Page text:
2. re: Porthos

                                                  Disregard my previous comment. Tried the beef brisket in clear broth again today and both cuts are emphatically beef. The thin smokey almost pastrami-like brisket is still my favorite. Glutton that I am, I asked for all thin smokey brisket. No go. And thank goodness because the thicker brisket today was fattier, darker, richer, and more tender than the version yesterday. Maybe what I had yesterday was just a super lean cut...

                                                  Also tried the loofa XLB which were filled with minced loofa and shrimp. The loofa flavor came through superbly even though we are technically just at the end of season/out of season. Too bad this can't be on the menu year round.

                                                  There is great eats here. Ironically, just not their "Champion" beef noodle soup.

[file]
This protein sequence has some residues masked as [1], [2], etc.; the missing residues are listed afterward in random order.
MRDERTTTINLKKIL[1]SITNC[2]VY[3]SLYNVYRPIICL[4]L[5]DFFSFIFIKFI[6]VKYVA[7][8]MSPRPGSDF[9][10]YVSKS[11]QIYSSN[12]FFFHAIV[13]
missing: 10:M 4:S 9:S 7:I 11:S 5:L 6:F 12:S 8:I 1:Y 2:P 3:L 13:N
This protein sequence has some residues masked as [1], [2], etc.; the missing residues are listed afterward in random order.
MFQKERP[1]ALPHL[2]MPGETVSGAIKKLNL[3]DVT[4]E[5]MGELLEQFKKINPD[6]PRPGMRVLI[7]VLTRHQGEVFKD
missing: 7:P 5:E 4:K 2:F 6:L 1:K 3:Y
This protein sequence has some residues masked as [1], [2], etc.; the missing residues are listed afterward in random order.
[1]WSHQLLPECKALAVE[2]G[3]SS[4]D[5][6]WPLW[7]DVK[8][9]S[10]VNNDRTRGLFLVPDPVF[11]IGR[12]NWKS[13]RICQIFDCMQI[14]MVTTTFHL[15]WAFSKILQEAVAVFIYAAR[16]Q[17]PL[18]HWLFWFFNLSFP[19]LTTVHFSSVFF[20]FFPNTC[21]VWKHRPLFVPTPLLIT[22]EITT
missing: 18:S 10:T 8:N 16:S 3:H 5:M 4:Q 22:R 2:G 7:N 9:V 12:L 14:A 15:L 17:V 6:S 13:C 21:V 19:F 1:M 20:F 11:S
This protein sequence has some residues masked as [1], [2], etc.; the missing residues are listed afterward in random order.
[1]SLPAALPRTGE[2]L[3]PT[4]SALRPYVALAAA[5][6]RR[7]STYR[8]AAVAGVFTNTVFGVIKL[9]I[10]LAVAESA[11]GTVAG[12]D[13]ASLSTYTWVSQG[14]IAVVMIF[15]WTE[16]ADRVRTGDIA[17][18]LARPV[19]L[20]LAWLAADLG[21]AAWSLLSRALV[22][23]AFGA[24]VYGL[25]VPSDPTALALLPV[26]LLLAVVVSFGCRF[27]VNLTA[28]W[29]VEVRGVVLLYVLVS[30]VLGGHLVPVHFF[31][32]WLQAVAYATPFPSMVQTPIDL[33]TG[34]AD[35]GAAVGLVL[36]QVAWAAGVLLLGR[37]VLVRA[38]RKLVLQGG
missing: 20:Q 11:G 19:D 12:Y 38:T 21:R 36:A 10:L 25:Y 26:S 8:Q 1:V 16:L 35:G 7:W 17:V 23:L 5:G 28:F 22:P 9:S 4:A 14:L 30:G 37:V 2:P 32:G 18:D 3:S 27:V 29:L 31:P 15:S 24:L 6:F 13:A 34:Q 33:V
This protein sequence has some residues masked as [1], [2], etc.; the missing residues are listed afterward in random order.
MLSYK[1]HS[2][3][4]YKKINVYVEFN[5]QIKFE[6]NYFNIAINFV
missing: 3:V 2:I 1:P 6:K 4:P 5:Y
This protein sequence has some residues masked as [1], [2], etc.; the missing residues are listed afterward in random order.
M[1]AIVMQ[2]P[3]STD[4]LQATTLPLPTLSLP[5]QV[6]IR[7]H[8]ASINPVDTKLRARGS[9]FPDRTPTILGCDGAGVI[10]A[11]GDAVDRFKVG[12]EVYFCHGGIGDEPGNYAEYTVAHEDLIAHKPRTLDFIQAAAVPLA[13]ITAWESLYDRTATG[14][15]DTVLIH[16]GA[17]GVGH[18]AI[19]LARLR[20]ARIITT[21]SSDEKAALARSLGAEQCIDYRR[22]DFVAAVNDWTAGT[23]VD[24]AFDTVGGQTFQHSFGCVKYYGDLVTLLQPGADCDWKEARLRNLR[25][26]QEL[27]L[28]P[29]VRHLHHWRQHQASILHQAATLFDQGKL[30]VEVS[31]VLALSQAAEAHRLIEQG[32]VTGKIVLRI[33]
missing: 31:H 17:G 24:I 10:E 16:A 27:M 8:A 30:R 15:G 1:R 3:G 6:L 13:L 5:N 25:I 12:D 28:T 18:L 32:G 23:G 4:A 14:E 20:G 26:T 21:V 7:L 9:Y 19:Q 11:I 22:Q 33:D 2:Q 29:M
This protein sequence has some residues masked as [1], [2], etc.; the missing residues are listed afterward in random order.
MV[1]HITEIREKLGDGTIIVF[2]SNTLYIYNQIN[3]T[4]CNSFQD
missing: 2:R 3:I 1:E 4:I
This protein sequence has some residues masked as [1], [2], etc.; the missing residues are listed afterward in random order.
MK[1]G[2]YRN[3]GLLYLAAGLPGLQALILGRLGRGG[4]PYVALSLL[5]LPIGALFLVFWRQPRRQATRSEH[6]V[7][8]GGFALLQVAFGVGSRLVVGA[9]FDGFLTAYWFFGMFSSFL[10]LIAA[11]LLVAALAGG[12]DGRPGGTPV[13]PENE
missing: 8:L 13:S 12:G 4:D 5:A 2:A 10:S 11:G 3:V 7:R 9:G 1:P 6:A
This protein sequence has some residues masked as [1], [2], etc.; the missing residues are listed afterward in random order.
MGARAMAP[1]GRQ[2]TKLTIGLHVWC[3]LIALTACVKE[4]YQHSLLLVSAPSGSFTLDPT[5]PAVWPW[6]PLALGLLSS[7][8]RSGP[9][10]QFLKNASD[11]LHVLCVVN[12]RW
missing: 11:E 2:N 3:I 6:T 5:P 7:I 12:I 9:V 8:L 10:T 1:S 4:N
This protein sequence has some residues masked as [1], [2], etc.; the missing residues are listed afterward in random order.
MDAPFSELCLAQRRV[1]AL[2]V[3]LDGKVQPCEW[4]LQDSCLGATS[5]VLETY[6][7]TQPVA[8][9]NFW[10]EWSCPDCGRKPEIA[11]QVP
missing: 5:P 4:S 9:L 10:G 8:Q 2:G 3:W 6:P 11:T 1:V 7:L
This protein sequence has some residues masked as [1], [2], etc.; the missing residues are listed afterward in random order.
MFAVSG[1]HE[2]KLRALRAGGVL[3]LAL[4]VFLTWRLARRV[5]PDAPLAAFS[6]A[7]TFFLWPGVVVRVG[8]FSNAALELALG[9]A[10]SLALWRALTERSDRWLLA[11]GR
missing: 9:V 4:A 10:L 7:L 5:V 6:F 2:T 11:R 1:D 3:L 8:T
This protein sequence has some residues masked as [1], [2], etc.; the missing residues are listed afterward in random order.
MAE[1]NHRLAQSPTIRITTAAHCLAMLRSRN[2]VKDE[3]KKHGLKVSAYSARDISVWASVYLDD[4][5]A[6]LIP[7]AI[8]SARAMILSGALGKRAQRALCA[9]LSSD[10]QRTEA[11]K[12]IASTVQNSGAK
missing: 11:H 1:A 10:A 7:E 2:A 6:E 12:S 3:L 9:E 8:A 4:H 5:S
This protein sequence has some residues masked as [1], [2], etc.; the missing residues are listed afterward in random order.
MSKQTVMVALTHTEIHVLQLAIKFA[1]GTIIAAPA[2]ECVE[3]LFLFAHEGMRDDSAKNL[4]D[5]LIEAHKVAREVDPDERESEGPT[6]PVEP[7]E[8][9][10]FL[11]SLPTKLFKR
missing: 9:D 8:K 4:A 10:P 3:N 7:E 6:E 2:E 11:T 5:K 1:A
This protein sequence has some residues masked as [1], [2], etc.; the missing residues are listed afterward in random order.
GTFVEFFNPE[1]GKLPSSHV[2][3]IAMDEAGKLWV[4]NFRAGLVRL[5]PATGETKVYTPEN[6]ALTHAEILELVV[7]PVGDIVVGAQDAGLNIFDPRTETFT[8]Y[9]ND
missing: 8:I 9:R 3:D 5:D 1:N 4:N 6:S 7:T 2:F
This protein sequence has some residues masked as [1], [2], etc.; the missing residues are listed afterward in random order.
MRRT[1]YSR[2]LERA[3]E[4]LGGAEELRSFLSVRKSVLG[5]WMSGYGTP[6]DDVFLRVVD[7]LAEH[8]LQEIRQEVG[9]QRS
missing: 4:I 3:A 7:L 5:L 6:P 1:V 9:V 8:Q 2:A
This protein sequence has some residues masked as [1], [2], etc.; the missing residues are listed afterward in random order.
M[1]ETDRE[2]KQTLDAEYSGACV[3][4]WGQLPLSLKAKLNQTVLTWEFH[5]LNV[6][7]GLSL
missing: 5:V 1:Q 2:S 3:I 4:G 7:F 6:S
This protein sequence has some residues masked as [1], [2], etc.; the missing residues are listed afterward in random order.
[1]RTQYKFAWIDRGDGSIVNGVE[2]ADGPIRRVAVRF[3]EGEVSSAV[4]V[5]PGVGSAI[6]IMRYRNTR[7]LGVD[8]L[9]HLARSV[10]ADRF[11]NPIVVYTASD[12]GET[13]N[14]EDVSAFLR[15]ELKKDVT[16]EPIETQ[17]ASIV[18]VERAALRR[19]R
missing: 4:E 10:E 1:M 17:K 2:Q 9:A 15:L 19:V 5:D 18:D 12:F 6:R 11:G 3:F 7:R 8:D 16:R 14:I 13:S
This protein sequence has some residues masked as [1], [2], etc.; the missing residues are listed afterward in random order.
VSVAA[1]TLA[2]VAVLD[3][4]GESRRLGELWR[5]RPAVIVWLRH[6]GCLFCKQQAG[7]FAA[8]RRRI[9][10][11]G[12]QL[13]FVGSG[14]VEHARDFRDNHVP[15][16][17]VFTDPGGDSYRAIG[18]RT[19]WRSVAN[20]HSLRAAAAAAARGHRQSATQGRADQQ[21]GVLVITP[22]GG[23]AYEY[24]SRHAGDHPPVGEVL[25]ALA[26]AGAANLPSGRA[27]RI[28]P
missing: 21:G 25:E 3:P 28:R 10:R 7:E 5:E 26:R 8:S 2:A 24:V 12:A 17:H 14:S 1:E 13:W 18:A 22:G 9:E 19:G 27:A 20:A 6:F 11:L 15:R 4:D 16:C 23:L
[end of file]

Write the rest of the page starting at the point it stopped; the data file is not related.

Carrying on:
1. re: Porthos

                                                    How do you compare Chef Hung to Liang's Kitchen? I prefer Liang's Kitchen for the beef noodle soup and overall. The thick noodles and the broth at Liang's are much better. I think they have better overall menu selection, the food is generally better item vs. item and the price point is about 20% lower.

                                                    1. re: js76wisco

                                                      Both times I've been to Liang's Kitchen the beef in the beef noodle soup has been tough and chewy. Meh.

                                                      1. re: Das Ubergeek

                                                        I agree with you on that point but I'm more focused on the noodles than the beef. I also like their rendition of the beef roll and scallion pancakes.

                                              2. Has anyone tried any of the vegetarian options (dumplings, xianbing, soup) at Chef Hung?